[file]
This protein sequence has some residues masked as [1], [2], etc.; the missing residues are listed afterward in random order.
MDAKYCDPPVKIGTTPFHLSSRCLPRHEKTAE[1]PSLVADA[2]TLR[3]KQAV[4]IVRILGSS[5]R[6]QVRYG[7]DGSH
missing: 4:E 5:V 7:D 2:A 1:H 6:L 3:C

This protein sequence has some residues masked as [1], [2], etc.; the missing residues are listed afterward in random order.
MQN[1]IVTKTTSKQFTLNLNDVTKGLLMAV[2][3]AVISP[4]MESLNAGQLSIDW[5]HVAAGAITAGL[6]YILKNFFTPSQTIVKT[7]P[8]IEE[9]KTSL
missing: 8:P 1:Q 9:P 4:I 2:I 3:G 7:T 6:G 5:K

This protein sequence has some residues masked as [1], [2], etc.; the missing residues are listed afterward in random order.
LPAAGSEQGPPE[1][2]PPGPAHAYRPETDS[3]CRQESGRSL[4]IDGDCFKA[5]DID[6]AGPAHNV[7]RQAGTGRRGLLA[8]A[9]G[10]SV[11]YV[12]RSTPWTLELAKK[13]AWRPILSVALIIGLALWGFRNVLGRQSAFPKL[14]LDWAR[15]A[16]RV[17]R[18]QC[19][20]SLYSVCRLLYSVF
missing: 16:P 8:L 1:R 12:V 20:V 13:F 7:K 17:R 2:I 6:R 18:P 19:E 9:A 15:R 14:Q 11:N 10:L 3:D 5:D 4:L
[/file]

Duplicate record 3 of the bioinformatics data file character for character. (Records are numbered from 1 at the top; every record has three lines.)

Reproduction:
This protein sequence has some residues masked as [1], [2], etc.; the missing residues are listed afterward in random order.
LPAAGSEQGPPE[1][2]PPGPAHAYRPETDS[3]CRQESGRSL[4]IDGDCFKA[5]DID[6]AGPAHNV[7]RQAGTGRRGLLA[8]A[9]G[10]SV[11]YV[12]RSTPWTLELAKK[13]AWRPILSVALIIGLALWGFRNVLGRQSAFPKL[14]LDWAR[15]A[16]RV[17]R[18]QC[19][20]SLYSVCRLLYSVF
missing: 16:P 8:L 1:R 12:V 20:V 13:F 7:K 17:R 2:I 6:R 18:P 19:E 9:A 15:R 14:Q 11:N 10:L 3:D 5:D 4:L